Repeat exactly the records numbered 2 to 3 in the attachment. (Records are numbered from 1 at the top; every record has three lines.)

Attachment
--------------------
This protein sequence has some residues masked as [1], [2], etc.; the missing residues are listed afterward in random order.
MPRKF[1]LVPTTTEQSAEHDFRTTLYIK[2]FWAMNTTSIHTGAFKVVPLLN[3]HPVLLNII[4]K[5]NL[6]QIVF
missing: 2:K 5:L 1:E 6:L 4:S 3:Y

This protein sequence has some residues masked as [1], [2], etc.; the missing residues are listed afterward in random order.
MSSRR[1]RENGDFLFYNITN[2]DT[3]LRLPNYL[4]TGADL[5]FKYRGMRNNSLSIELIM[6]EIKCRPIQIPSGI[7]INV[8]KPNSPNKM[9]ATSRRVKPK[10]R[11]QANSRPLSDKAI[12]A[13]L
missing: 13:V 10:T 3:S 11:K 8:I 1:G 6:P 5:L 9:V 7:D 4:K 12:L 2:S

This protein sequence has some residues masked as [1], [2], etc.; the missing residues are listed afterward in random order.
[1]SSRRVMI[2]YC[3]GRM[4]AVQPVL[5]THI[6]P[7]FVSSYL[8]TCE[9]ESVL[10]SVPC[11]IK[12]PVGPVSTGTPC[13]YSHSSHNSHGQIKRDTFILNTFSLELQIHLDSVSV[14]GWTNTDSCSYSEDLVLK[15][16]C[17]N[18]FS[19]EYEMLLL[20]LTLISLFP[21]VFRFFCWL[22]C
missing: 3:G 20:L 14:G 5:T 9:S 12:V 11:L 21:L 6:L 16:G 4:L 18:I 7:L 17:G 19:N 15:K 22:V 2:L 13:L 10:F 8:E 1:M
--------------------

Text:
This protein sequence has some residues masked as [1], [2], etc.; the missing residues are listed afterward in random order.
MSSRR[1]RENGDFLFYNITN[2]DT[3]LRLPNYL[4]TGADL[5]FKYRGMRNNSLSIELIM[6]EIKCRPIQIPSGI[7]INV[8]KPNSPNKM[9]ATSRRVKPK[10]R[11]QANSRPLSDKAI[12]A[13]L
missing: 13:V 10:T 3:S 11:K 8:I 1:G 6:P 5:L 9:V 7:D 4:K 12:L 2:S

This protein sequence has some residues masked as [1], [2], etc.; the missing residues are listed afterward in random order.
[1]SSRRVMI[2]YC[3]GRM[4]AVQPVL[5]THI[6]P[7]FVSSYL[8]TCE[9]ESVL[10]SVPC[11]IK[12]PVGPVSTGTPC[13]YSHSSHNSHGQIKRDTFILNTFSLELQIHLDSVSV[14]GWTNTDSCSYSEDLVLK[15][16]C[17]N[18]FS[19]EYEMLLL[20]LTLISLFP[21]VFRFFCWL[22]C
missing: 3:G 20:L 14:G 5:T 9:S 12:V 11:L 21:L 6:L 16:G 4:L 18:I 7:L 17:G 19:N 15:K 22:V 2:L 13:L 10:F 8:E 1:M